Advice and Consent

Article excerpt

Senator Russ Feingold had hoped the Senate Democratic leadership would challenge George W. Bush's decision to withdraw the United States from the Anti-Ballistic Missile Treaty. At the least, he had expected senior Democratic senators with track records on arms control to defend the agreement between the United States and Russia that since 1972 has underpinned efforts to curb the arms race. In a Senate where Democrats are still hypercautious about questioning the Bush White House on defense issues, however, Feingold stood alone.

"I wanted the leadership to take a lead. But when we contacted [majority leader Tom] Daschle's office, they just weren't interested," said the Wisconsin Democrat. Feingold knew that meant it would be impossible to get the Senate to block withdrawal from a treaty it had approved 88 to 2 in 1972. Still, he said, "I did not want the Senate to be silent on this." Three days before the June 13 expiration of the treaty, Feingold, chairman of the Judiciary Committee's subcommittee on the Constitution, rose on the Senate floor to remind his colleagues of the constitutional requirement that decisions regarding treaties be made by the President "with the advice and consent of the Senate" and of the Founders' intent--as explained in Thomas Jefferson's Manual of Parliamentary Practice: For the Use of the Senate of the United States--that "Treaties being declared, equally with the laws of the United States, to be the supreme law of the land, it is understood that an act of the legislature alone can declare them infringed and rescinded."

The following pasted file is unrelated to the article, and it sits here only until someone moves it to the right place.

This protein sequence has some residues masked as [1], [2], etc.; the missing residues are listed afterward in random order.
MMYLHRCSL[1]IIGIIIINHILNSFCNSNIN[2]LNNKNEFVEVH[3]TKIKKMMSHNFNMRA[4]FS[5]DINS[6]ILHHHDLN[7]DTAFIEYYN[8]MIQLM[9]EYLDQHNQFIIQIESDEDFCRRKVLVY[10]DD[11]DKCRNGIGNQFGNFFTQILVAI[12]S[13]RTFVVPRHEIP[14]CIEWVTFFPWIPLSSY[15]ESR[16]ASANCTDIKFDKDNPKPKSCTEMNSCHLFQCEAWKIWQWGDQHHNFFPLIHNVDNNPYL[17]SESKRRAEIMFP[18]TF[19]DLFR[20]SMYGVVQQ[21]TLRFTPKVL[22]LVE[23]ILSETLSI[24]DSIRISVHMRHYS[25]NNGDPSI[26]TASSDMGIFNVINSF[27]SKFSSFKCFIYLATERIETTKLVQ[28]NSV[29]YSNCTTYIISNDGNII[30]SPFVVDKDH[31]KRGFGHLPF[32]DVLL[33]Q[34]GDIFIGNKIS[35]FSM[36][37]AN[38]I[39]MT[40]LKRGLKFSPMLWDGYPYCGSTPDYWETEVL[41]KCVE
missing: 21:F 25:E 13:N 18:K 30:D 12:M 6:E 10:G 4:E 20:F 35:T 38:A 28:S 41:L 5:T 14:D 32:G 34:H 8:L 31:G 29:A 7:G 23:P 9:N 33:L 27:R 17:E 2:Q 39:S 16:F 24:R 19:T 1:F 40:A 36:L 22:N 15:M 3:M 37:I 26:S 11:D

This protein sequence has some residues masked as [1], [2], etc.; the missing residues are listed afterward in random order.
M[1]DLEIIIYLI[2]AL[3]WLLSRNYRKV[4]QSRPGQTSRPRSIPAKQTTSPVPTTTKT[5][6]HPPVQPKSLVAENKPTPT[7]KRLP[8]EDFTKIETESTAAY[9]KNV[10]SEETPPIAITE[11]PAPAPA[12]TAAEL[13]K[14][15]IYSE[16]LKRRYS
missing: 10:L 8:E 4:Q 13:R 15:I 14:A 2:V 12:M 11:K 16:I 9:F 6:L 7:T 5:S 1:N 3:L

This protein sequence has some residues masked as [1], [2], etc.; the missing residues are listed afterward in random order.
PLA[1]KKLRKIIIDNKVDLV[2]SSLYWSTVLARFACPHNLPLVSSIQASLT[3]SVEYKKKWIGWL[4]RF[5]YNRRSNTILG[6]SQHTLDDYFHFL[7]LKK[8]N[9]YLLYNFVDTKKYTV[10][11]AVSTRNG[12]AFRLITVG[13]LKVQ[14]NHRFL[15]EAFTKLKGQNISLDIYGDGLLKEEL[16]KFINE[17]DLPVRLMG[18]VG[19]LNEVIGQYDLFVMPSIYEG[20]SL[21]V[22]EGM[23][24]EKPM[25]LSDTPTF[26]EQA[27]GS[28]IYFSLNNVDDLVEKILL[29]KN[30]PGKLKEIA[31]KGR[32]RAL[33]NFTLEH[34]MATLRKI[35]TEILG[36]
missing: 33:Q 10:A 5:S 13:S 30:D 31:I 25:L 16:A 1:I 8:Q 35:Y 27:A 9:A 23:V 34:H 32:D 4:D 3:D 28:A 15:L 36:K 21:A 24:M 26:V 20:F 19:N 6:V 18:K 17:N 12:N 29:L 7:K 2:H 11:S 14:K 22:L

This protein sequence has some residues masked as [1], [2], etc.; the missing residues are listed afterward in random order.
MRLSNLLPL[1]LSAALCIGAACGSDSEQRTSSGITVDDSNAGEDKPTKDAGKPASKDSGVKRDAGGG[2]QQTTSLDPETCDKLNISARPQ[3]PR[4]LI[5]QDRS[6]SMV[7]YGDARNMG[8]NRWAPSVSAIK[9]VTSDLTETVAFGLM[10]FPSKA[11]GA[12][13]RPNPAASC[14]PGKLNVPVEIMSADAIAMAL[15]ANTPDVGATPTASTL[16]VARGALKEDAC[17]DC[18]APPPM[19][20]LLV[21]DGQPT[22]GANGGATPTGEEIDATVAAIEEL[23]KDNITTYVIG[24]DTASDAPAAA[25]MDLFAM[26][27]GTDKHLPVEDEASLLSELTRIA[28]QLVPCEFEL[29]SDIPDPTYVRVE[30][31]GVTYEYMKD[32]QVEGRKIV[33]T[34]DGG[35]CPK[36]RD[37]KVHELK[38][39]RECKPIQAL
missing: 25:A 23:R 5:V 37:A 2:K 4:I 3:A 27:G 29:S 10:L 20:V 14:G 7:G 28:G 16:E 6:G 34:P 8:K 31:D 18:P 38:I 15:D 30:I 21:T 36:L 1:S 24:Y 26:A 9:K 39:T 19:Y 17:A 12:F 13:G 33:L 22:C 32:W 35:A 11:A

"It is clear to me, Mr. President, as it was to Thomas Jefferson, that Congress has a constitutional role to play in terminating treaties," Feingold declared. "If advice and consent of the Senate is required to enter into a treaty, this body should at a minimum be consulted on withdrawing from a treaty, and especially from a treaty of this magnitude, the termination of which could have lasting implications on the arms control and defense policy of this country. …